In contrast, the amplitude of the P1 did not differ between wakefulness and sedation, and the P1 was present (but markedly reduced) during unconsciousness, indicating that MMN and ERAN are affected differently by sedation compared with the P1. The behavior of the P1 amplitude (unaffected by sedation but markedly decreased during unconsciousness) indicates that the P1, in contrast with MMN and ERAN, may discriminate drug-induced sedation from adequate anesthesia. Our results concur with those of previous studies investigating dose-dependent effects of increasing anesthesia on midlatency auditory evoked potentials (MLAEPs): marked changes in MLAEPs have been demonstrated for propofol concentrations causing unconsciousness, 23,24whereas only little is known about the effects of sedative propofol concentrations on MLAEP components. MLAEP recordings during anesthesia with volatile anesthetics showed that sedative drug concentrations did not affect the P1. 25,26Moreover, intraoperative AERP recordings with electrodes implanted in the Heschl gyrus demonstrated only weak effects of even deep anesthesia on early cortical responses to auditory stimuli. 27Therefore, the observation that the amplitude of the P1 remains stable during sedation supports the assumption that significant changes in MLAEPs occur only at concentrations causing unconsciousness, whereas late cortical responses are already affected by sedative drug concentrations. 28–31
In contrast to the virtually unchanged P1, both MMN and ERAN were affected by sedation. We expected the strongest effect of sedation on the ERAN because the ERAN (in contrast with the P1 and the MMN; see introduction, third paragraph) originates mainly from the frontal (inferior frontolateral) cortex. 16Contradicting our initial hypothesis, MMN and ERAN are uniformly affected by propofol, supporting the notion of the importance of the frontal cortex in the generation of the MMN: although the MMN mainly originates from the temporal lobe, frontal contributions have been reported. 12,14,32,33Moreover, lesions of the (anterior) frontal cortex 13,34as well as anterior frontal cortex deactivation during physiologic sleep 35cause an attenuation of the MMN.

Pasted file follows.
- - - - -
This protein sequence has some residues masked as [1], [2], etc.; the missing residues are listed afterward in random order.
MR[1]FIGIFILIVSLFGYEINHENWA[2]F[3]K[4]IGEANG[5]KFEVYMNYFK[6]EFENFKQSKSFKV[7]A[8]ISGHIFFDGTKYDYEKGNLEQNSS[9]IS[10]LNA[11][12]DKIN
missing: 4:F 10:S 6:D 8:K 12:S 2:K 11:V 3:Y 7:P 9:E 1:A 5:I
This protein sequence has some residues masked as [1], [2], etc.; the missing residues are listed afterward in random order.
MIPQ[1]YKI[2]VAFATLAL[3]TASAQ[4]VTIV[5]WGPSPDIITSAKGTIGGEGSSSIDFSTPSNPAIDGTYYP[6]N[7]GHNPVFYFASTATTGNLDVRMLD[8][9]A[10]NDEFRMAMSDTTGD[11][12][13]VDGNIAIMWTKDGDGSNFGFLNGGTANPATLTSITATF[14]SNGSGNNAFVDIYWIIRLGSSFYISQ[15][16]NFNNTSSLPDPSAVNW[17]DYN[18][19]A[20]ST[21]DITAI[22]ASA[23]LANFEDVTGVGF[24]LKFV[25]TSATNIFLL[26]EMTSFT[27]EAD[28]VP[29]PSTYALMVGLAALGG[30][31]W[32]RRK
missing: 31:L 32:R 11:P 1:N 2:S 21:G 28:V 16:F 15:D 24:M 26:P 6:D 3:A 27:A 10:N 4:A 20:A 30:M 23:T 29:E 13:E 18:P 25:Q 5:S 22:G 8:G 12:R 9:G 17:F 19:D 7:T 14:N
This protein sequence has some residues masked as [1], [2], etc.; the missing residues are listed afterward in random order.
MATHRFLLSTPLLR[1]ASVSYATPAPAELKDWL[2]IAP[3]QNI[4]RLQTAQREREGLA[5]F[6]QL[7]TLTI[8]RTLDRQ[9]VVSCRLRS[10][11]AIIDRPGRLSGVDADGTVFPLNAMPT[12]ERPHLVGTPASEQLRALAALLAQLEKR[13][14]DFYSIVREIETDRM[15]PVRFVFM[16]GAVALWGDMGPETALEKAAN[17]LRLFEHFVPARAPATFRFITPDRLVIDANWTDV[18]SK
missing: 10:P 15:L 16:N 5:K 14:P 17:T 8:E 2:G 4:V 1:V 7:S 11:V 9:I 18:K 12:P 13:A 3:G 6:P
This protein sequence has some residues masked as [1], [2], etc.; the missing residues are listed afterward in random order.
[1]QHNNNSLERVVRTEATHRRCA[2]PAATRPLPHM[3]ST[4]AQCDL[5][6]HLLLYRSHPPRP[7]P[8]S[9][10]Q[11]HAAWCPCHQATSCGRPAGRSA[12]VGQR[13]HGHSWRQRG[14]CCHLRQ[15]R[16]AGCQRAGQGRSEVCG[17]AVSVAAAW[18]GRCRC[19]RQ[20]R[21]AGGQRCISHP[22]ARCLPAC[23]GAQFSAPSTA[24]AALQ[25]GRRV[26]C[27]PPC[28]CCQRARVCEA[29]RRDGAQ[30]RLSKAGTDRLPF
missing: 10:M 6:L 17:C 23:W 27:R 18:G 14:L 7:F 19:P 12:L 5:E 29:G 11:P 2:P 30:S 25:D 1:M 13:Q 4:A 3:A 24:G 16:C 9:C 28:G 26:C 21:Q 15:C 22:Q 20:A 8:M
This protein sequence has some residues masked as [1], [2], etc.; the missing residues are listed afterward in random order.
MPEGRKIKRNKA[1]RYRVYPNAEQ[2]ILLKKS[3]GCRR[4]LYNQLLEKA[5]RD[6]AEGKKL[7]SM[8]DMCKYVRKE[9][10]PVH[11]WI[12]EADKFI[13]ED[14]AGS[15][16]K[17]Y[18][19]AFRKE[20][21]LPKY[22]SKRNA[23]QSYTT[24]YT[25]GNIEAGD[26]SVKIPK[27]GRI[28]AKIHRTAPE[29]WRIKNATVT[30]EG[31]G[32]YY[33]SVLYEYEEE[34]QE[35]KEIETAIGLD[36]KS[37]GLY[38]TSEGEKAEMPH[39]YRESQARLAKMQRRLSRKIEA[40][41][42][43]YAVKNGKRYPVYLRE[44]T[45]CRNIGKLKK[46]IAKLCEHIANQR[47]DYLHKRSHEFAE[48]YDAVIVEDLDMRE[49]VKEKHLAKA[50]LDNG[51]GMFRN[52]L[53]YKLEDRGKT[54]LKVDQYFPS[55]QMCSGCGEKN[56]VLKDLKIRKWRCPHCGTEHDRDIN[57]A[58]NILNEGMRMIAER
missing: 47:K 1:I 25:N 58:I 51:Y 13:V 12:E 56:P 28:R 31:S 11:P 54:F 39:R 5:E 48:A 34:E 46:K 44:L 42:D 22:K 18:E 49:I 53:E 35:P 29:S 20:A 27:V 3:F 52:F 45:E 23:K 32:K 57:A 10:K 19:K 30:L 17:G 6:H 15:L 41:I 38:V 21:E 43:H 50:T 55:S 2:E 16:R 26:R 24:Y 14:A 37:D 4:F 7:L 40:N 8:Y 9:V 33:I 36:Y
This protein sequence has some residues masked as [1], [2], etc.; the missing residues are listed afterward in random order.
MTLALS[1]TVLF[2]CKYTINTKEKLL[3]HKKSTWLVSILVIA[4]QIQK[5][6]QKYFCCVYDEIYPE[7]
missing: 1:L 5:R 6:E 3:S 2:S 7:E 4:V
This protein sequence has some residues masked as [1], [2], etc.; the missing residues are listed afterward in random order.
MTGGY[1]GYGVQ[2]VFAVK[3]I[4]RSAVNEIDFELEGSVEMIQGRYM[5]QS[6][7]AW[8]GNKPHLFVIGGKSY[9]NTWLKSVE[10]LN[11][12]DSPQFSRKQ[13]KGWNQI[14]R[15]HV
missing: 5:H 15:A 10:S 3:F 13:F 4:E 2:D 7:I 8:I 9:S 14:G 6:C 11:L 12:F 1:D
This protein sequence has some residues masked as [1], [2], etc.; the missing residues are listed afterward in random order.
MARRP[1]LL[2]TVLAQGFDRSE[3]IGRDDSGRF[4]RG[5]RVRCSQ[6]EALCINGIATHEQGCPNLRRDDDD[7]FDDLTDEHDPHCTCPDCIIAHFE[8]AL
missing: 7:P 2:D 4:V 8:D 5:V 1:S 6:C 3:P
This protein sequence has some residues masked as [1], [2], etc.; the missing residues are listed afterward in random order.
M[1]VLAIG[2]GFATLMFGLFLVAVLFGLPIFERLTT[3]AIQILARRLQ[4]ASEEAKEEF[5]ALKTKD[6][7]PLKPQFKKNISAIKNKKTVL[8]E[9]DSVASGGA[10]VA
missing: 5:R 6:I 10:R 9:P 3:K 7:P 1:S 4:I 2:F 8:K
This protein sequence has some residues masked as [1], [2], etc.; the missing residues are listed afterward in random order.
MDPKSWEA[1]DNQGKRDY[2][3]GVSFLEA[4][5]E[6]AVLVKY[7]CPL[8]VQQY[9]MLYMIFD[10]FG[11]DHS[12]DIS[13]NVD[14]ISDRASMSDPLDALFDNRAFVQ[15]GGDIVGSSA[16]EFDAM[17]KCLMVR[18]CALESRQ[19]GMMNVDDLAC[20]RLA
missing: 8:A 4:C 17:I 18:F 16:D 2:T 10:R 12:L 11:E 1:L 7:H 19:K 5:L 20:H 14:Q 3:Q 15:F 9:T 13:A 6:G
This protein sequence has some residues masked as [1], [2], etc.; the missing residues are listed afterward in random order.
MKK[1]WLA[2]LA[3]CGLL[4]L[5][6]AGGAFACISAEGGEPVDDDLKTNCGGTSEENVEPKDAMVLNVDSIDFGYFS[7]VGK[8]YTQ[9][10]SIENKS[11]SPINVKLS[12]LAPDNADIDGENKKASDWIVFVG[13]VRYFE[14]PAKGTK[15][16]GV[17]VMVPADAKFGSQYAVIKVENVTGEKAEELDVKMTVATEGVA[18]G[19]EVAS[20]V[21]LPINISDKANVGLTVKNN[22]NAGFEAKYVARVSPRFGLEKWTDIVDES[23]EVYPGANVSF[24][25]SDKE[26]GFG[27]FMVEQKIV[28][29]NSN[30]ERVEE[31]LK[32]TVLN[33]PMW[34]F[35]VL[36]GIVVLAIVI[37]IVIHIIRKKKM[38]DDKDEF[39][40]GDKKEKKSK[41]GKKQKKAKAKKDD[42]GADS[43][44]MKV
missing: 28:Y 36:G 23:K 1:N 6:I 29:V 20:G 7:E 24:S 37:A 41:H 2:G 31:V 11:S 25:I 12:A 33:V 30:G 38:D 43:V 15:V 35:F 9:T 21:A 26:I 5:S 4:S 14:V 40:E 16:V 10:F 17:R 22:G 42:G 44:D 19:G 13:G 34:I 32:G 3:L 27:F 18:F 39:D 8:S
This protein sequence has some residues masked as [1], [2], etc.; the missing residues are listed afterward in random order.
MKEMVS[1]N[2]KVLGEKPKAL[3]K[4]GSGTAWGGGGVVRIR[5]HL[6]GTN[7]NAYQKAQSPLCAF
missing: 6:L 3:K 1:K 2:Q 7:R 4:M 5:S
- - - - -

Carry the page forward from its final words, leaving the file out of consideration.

The frontal cortex plays a crucial role in higher-level cognition (e.g. , language perception, memory, attention, behavioral inhibition, [pre]motor functions). That propofol differentially affects the investigated AERP amplitudes shows that cognitive functions that are strongly dependent on neural mechanisms located in the frontal cortex (reflected in ERAN and MMN) are affected even by light propofol sedation, whereas basic cognitive functions located in the primary auditory cortex (reflected in the P1) remain unaffected even under deep sedation. This finding strongly suggests that the cerebral cortex is not globally affected by propofol sedation but that propofol has different effects on different cortical structures. This assumption is corroborated (1) by recent findings showing that low doses of propofol exhibit cognitive effects by preferential decreases of cerebral blood flow in the anterior frontal cortex 4and (2) by our finding that a P3a was present only during wakefulness and light sedation. The generation of the P3a involves more cognitive processes than the MMN (a P3a after an MMN is thought to reflect an involuntary shift of attention 8), and it is assumed that the generation of the P3a is strongly dependent on neural sources located in the frontal cortex. 8